It is ordinary taxpayers who have lost out as a result of this discredited way of doing business, with private companies making vast profits out of the public sector. Working with the private sector to complete public projects is in itself no bad thing, but the credit-card financing arrangements used by Labour to pay for these projects has been a shocking misjudgement that we are now only beginning to pay the price for.

People in Banff & Buchan and across Scotland can rest assured that the SNP Government will not repeat the mistakes of our predecessors that mean we will be paying back PFI debts at high rates of interest for a generation. Value for taxpayer money must be the overriding concern for Government projects, and the Scottish Government will not cease to pursue this.

Action on personal debt

Sadly it is not only governments that must face problems caused by debt. Ordinary people up and down the country are struggling to cope with their personal debts, a problem that has only been exacerbated by worsening economic conditions.

The Scottish Government is determined to do what it can to help families who are suffering as a result of debt. We have established the Debt Action Forum to draw up a package of legislative and non-legislative action to help people cope with debt, and to examine safeguards to protect homes from the threat of repossession.

Community Safety Minister Fergus Ewing has also announced improvements to the Debt Arrangement Scheme, whereby people who are able to pay back their debts but require some breathing room will be able to do so over a longer period without the threat of legal action. I am sure that people struggling with debt will welcome this action as warmly as I do.

1 January 2009

Doing more to support the NHS

It can scarcely be said often enough that the hard working men and women in the NHS make Herculean efforts to keep Scotland healthy on a daily basis. Everybody in Scotland has either received care from the professionals in our health service, or have relatives who have been cared for.

Because of this, the NHS enjoys a special place in everybody’s hearts. It is a service staffed by people that are truly dedicated to this nation’s health, which is why I am so pleased by the level of investment that the SNP Government has been able to put into improving the NHS.

Figures released in December show that the levels of frontline staff working in the health service have reached unprecedented highs. There are now more GPs, medical consultants, nurses, dentists and midwives working in Scottish hospitals than there have ever been before. This will be welcome news to people across Banff & Buchan, as improving upon the high level of care that the NHS provides is only possible with higher staffing levels.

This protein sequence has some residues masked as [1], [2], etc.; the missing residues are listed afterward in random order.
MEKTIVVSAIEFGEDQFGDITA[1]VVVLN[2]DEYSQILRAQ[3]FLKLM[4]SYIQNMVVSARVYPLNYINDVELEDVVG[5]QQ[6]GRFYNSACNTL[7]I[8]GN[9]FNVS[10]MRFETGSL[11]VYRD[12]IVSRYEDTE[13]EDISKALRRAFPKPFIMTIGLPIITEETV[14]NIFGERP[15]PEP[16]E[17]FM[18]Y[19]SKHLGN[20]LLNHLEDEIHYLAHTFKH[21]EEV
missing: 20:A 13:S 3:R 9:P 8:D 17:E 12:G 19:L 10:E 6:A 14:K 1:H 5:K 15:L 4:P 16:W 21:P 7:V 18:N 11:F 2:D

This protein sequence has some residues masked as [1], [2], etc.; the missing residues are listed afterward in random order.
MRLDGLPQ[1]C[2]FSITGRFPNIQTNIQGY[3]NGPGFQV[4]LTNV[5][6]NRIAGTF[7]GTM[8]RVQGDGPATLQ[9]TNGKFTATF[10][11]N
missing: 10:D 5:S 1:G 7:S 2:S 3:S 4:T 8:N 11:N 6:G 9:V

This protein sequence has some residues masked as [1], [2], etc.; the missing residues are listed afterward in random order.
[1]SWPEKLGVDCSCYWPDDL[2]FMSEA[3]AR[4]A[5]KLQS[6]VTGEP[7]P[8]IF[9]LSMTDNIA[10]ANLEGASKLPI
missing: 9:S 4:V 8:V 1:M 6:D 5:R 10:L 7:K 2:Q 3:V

There are now 15, 348 people working in NHS Grampian, looking after our health and the health of our loved ones compared with 14, 741 under the previous administration.

And we can already see the tangible results that the increased staff are having if we look at the improvements to waiting times being delivered across Scotland.

Thanks to the £50 million investment the Scottish Government has put into the NHS, people are waiting less time for treatment in A & E than under the previous administration, more people are registered with an NHS dentist, and 99.9% of patients are waiting less than the targeted eighteen weeks for outpatient consultations and for inpatient or day case treatment.

Since the SNP came to power, the number of people across Scotland waiting more than nine weeks for key tests has fallen from over 10, 000 to just 7. Because of this, the Scottish Government has targeted even more improvements to waiting times in coming years. The SNP is determined to support the magnificent work that the NHS does in looking after Scotland’s health, and we are investing more than ever before to achieve this.

Folly of privatising the Royal Mail

The UK Government has indicated that it is prepared to do what Margaret Thatcher dared not and partially privatise the Royal Mail. Why the Westminster Government seems incapable of understanding the vital nature of the lifeline services that the Royal Mail and the Post Office provide is simply beyond me.

If this comes to pass, the partial privatisation can only result in job losses and will pose a threat to the universal service that means even remote parts of the country have a right to receive postal deliveries on every working day. Many of the arguments being used to try and justify this proposed move are based on comparisons with other European postal services, but ignore the fact that the Royal Mail offers a far more extensive service than is available in other countries.

The postal service offered by the Royal Mail is not just another business, but has a unique social role that the Westminster Government has completely failed to recognise. I desperately hope that this move can be prevented, and know that the SNP group in Westminster will do everything it can to highlight the folly of these proposals. The last thing that residents of Banff & Buchan want is to see the Royal Mail damaged further by another half-baked attempt at privatisation.

Stewart Stevenson